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The Supreme Court surprise: Medicaid ruling could reduce coverage

doofiegirl BTO-t- BCRA-F ~PWCM~ 2012/06/29 20:43:23
Buried in the Supreme Court’s 193-page decision on the health reform law was one big surprise: States can opt out of the law’s sweeping expansion of Medicaid, significantly reducing the number of Americans who gain insurance.

That ruling, experts say, could leave some of the poorest Americans in a “no-man’s land:” Not covered by the federal entitlement program but not eligible for the subsidized health insurance.

“Governors and state legislatures have a fundamental decision to make,” said Sue Sherry, deputy director of Community Catalyst, a Boston-based think tank. “They have to decide whether they’ll provide basic health care to their poorest residents.” In a lot of places, that expansion is pretty huge: In Texas, 1.8 million people would be expected to gain coverage under this provision. That number stands at 2 million in California and 950,000 in Florida.
What the Supreme Court said today was: States do not have to participate in that part of the law. If they want to leave their Medicaid program as is, there will not be a penalty. What was once a guaranteed insurance expansion is now left to the discretion of the states. http://www.washingtonpost.com/blogs/ezra-klein/wp/2012/06/28/...
“Prior to the court’s decision today, failure to implement this expansion meant you lost all your Medicaid funding,” says Matt Salo, executive director of the National Association of Medicaid Directors. “Now, you have a political and financial decision to make: Do you do this?”
The Affordable Care Act provides financial incentives to entice states into the expansion. The federal government will, for the first three years, cover the entire cost of all these new patients. Usually states have to chip in for some of the cost.

Read More: http://conservativebyte.com/2012/06/the-supreme-co...

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  • Technotrucker_exposingthetruth 2012/07/03 22:34:10
    Technotrucker_exposingthetruth
    Any state that buys into this crap should is stupid. The govt pulls this trick over and over again. They bully, bribe, or coerce a state to join a govt program, with the promise of funding to cover most of the cost. Then the govt tells the state, oops, we don't have the funds to cover you, so you will have to cough up the funds on your own. Meanwhile, they continue to suck the income tax from the state, that would allow them to function without any assistance from the fed. Yet this idiotic process is repeated over and over again, with the exact same results. The people are left holding the bag. It would seem to me that it is past time for a mass exodus by the smarter states, and secede from the Union completely, thereby nullifying all the BS laws put upon them by a financially motivated Congress. Anyone agree?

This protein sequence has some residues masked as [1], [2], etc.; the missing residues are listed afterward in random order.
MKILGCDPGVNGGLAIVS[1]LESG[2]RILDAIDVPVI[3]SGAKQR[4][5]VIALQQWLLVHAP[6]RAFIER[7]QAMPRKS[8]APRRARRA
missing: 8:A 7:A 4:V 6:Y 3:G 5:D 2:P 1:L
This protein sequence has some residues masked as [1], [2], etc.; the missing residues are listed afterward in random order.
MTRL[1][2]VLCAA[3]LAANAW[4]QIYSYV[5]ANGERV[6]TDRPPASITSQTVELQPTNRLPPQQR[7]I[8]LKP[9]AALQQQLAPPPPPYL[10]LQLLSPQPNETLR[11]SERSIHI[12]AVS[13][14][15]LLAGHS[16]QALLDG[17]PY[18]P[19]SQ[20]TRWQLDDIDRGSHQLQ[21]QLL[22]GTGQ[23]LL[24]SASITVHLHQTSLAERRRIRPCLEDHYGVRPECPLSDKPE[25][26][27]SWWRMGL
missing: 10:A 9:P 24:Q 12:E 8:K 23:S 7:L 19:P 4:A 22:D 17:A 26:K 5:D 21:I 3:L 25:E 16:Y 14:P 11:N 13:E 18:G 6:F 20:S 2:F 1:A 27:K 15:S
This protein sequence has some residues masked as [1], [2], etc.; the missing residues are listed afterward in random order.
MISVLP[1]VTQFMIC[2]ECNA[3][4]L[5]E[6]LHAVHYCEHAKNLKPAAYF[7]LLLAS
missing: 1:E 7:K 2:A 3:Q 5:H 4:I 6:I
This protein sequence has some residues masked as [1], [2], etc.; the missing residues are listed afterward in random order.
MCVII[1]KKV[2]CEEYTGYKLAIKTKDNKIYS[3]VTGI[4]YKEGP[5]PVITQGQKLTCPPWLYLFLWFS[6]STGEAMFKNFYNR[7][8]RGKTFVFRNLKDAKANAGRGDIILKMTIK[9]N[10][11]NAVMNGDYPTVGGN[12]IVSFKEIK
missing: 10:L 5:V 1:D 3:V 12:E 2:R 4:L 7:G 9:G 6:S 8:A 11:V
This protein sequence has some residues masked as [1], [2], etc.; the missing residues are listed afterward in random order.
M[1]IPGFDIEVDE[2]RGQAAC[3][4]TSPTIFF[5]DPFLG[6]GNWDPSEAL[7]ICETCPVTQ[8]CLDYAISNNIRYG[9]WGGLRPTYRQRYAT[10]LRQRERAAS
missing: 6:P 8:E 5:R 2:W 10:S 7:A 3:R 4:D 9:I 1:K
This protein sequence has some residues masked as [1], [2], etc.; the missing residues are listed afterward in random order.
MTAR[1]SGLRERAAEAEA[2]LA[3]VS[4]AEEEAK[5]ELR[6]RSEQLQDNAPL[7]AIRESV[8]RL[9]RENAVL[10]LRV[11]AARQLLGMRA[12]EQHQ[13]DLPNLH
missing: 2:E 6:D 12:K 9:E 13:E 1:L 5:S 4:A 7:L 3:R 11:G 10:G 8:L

• MarinerFH 2012/06/29 21:22:43
  • Temlakos~POTL~PWCM~JLA~☆ 2012/06/29 21:20:01
    Temlakos~POTL~PWCM~JLA~☆
    +1
    Here is the one thing everyone is missing: The CJ called this bill a tax. Guess what? It originated in the Senate. But *all bills for raising revenue must originate in the House of Representatives.* That makes the bill unconstitutional on its face.
  • Schläue~© 2012/06/29 21:18:10
    Schläue~©
    +1
    The border states with the anchor-baby syndrome get hit the hardest.

    This was also noticed with the bribes to certain states such as the Louisiana Purchase and the Corn-husker kick-back.

    Problem is .... under 0bozotax, the Federal govt. claims to pick up some of the cost for the added Medicaid enrollments..... but over the years, the costs are 'progressively' shifted to the states making it all their problem to figure into their forced budgets.
  • Don Leuty 2012/06/29 21:03:43
    Don Leuty
    +1
    This is as it should be. Washington is prone to forget that states are still sovereign. What fits one state well, may be completely wrong for the other. Considering the number of illegal aliens in the border states and that 0bamacare is not fully funded, the states mention would have to commit to a substantial gap.

    This is a common shortcoming of most entitlement programs. Like dope pusher, the federal government gets a state hooked of the influx of federal dollars, then cuts support, leaving state legislature to find ways to cover the shortfall.
  • Waldorf 2012/06/29 21:02:24
    Waldorf
    This ruling seems to suggest that the Medicaid system itself is unconstitutional, because Congress has mandated that the program be administered and partially supported at the State level. If the program cannot be centrally coordinated, there needs to be a different strategy. The Court ruling suggests that people will have to move to a Medicaid-friendly state to get coverage.

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